Technical Articles

Low-Cost Interior Upgrade Tips & Tricks

-- by Chris Cunningham



A Quiet Headliner?

Better Seats for Your Bronco

Making New Cargo Trim Panels


A Quiet Headliner?


Ever since I put bigger tires and louder dual exhaust on my truck, the interior noise level was very annoying over 55-60 mph. I even bought a louder set of speakers so I could here my radio! A couple days ago, I took down the thin cardboard headliner and replaced it with a piece of 1/8" hard-board with speaker carpet glued on it (I used Elmer's spray adhesive). The next time I drove it I couldn't believe how quit it was at highway speeds. It was such a big difference I forgot I even replaced the headliner and was trying to figure out what it was, then, it dawned on me. There are hollow channels that run from the headliner area down the rear door post and out the bottom. This is were all the noise was coming from. Anyway I just had to tell everyone about my amazing discovery. It's just too good to keep it to myself!


Better Seats For Your Bronco


I'm sure you've seen all the beautiful, comfortable seats nowadays in the newer SUVs and wish you could just lift them out and put them in your truck. Well, you can! Simply unbolt your seats and remove them but save the brackets that bolt to the bottom of the chair itself. There should only be 4 bolts per chair. Now is a good time to paint the brackets to match your carpet or the new seats. Now go to a junk yard and pic out the perfect set of seats for your truck. You can use almost any seats that you want to as long as they're buckets (and better than the ones you took out of your truck, of course). I found a seventy year old guy out here in upstate NY that has 7 or 8 sheds full of brand new looking car and truck seats that came from wrecks. I picked up a set of charcoal vinyl buckets out of a 90 Honda for $60. When installing the new seats, take the brackets off of the new seats you found (again usually 4 bolts per seat) and see if the holes match up with your Bronco's original brackets. Mine didn't match up perfectly but with a little drilling and wedging, I had a nice set of buckets for my truck for just $60.00. Happy hunting!


interior 2.jpg (50602 bytes) interior3.jpg (46008 bytes)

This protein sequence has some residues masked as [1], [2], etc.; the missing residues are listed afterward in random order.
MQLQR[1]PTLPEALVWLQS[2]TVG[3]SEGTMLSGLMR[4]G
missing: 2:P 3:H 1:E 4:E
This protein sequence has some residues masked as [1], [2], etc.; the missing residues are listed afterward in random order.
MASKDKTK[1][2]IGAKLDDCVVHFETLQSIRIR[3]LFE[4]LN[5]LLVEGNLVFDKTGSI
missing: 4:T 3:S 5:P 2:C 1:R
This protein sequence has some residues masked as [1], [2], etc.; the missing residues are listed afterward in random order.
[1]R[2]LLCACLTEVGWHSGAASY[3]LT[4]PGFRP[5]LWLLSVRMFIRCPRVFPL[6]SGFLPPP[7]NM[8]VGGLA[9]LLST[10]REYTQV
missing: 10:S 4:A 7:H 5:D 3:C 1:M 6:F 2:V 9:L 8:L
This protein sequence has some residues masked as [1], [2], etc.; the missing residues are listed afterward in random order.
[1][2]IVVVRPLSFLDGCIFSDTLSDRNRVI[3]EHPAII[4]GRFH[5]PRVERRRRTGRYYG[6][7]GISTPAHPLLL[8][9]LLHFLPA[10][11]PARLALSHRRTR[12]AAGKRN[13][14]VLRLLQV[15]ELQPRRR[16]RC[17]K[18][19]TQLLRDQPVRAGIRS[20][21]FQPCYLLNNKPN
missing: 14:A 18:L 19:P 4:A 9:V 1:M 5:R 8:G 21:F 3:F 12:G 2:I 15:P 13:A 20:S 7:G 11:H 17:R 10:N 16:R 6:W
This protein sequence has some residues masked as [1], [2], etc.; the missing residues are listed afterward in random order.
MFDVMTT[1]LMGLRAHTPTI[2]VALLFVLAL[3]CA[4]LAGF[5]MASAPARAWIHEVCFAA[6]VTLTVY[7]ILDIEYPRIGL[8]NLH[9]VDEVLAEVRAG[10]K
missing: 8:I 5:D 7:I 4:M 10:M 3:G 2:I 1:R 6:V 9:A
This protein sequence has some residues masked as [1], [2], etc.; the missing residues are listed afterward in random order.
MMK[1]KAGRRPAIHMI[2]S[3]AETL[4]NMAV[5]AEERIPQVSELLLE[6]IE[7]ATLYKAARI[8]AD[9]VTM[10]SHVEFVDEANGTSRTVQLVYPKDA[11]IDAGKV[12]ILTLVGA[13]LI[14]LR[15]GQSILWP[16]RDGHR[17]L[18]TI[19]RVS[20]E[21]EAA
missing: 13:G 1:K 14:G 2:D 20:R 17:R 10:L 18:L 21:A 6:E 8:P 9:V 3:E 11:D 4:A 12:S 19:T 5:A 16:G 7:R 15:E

Making New Cargo Trim Panels


I know everyone wants to spruce up those cheap looking pieces of cardboard that Ford calls a trim panel on the sides of the cargo area. This tip is simple but the result is awesome. Take that scratched up piece of cardboard and lay it down on a piece of 1/4" plywood. Use it as a template to leave a nice outline. Hold on your not done yet, you might want to take a marker and mark all the screw holes including the armrest. You can do both pieces on one piece of 4x8 and have enough on the end for the tailgate panel. Cut it out as good as you can and drill out all the holes (before you put the carpet on so they are easy to locate). This is also a good time to cut out any speaker holes you might want. You will find the perfect piece of carpet at for $20 that will cover both panels and the tailgate panel. They carry materials to build speaker boxes. You might need a hand holding the carpet tight on both ends, lay the

cut out piece of wood on the carpet in the place you want it. Trim around

the wood leaving a couple of inches to work with. Using an ordinary staple gun, work your way around the edges starting with the long straight top edge. As you go around the turns it will want to fold to compensate for the turn. Just let it fold but keep the folds to a minimum. Carefully remove the V-shaped piece, the carpet hides this well so you shouldn't be able to see the seem. Add staples as necessary to hide the seem. Slap it back on your truck and be proud of yourself. Total cost: about $35.00 depending on how much the plywood is were you live.


interior 1.jpg (155333 bytes) interior 4.jpg (155476 bytes)